Ladies, here’s a tip from British department store Debenham’s: Instead of wasting time trying to boost your resume with volunteer work and internships, what you really need to do is get thee to a nail salon. Because according to a survey of 2,000 people who had previously been in charge of hiring someone, it’s your “beauty blunders,” like split ends and botched tans, that are costing you work. And not, you know, the fact that women are unfairly expected to be bastians of perfect grooming.
The explanation of the survey (which begins with “They say,” and then doesn’t say who “they” are, so you know the science is empirically flawless) states that employers are quick to judge female candidates in job interviews, based on perceived beauty mistakes. Here’s part of it:
Split ends indicate laziness, while smudged mascara is the true sign of a party animal who would quite happily ditch the boardroom for the bar.
A slick of bright red lipstick, heavily pencilled brows and overpowering perfume reveal an overconfident personality. Fake tan implies the candidate loves a holiday and would swap reports for Ray-bans given half a chance.
Laziness! Party animal! HOLIDAYS! The nerve of these women who are trying their best to find employment in a terrible economic climate where they can all but guarantee they’ll get compensated less than male counterparts and also have fewer opportunities for growth! And heaven forbid a woman should want to move up in the ranks. Here’s another excerpt:
But it seems women cannot win – an immaculately made-up face tells the interviewer to watch out for their job, as this candidate means business and is probably going to be hot on their heels for the next promotion.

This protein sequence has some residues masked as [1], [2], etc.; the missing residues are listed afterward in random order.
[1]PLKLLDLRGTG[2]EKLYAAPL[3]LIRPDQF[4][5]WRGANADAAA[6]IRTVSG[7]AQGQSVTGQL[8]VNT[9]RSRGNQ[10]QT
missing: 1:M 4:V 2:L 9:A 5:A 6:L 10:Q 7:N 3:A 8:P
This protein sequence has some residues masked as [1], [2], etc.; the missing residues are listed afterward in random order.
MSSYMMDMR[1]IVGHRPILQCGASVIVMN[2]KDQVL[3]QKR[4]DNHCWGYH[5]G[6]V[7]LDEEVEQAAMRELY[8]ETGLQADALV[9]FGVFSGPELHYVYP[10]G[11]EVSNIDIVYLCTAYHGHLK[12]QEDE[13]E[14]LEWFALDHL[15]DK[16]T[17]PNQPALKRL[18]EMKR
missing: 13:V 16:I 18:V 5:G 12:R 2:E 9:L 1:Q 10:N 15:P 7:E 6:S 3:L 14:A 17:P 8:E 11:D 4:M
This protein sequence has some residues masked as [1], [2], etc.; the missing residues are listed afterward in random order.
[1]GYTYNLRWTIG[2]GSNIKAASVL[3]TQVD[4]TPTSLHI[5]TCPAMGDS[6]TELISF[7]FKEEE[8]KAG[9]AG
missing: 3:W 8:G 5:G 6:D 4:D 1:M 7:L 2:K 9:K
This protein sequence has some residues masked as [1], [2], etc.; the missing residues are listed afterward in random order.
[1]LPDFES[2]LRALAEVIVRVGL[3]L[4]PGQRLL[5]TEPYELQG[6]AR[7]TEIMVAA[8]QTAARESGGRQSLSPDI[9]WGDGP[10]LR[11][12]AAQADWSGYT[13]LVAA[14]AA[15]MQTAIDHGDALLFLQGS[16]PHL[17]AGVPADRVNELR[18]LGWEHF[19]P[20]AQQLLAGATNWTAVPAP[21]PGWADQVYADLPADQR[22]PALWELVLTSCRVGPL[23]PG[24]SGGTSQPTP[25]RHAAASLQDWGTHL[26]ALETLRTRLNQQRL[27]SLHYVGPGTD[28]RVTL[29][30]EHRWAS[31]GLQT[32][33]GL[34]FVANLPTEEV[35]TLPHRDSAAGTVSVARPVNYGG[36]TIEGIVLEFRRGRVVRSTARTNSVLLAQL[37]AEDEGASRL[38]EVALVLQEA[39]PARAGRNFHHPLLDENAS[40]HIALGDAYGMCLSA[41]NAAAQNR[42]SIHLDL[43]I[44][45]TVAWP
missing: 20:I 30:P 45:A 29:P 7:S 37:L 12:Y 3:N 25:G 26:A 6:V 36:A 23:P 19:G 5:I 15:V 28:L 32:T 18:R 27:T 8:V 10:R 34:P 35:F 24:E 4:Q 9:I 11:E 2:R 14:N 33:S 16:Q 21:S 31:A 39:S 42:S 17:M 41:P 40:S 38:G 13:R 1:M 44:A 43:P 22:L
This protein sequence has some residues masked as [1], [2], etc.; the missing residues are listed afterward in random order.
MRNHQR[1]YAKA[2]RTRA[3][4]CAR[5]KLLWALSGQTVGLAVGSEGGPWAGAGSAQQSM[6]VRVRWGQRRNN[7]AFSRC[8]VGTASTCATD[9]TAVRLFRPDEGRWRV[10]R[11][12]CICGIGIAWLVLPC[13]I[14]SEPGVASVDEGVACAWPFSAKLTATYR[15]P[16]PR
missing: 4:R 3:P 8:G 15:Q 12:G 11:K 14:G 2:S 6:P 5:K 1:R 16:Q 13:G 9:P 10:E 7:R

The nerve of them.
Of course, what the press release for this horrible, body-negative survey doesn’t clearly explain is whether or not these “blunders” would actually disqualify a candidate. They just spell it out that way so that you’ll go to their store and get the help your hot mess, hard-partying self so desperately needs. All the survey actually seems to have asked about is which beauty “mistakes” are “most hated” by people who have at some point, ever, been in charge of interviewing or hiring a candidate for a job.
So really, your split ends (which, apparently, an eagle-eyed interviewer can spy from across a room) are only slightly off-putting–they’re not actually costing you a job.
Yes, being put-together at a job interview is a professional thing to do, but this kind of rhetoric–the kind that clearly defines what women should and should not look like, lest they be cast aside as trollops and bar-hoppers–is damaging, both to men and women. It gives the impression that it’s OK for job interviewers to disqualify someone because of a chipped nail or a smudge of mascara, and that women should be very, very close to perfect–but not too perfect.
How about instead of condemning women for their spit ends and their overly-put-together appearance in the workplace, we just start focusing on what matters–experience and ability.
Image: CandyBox Images via Shutterstock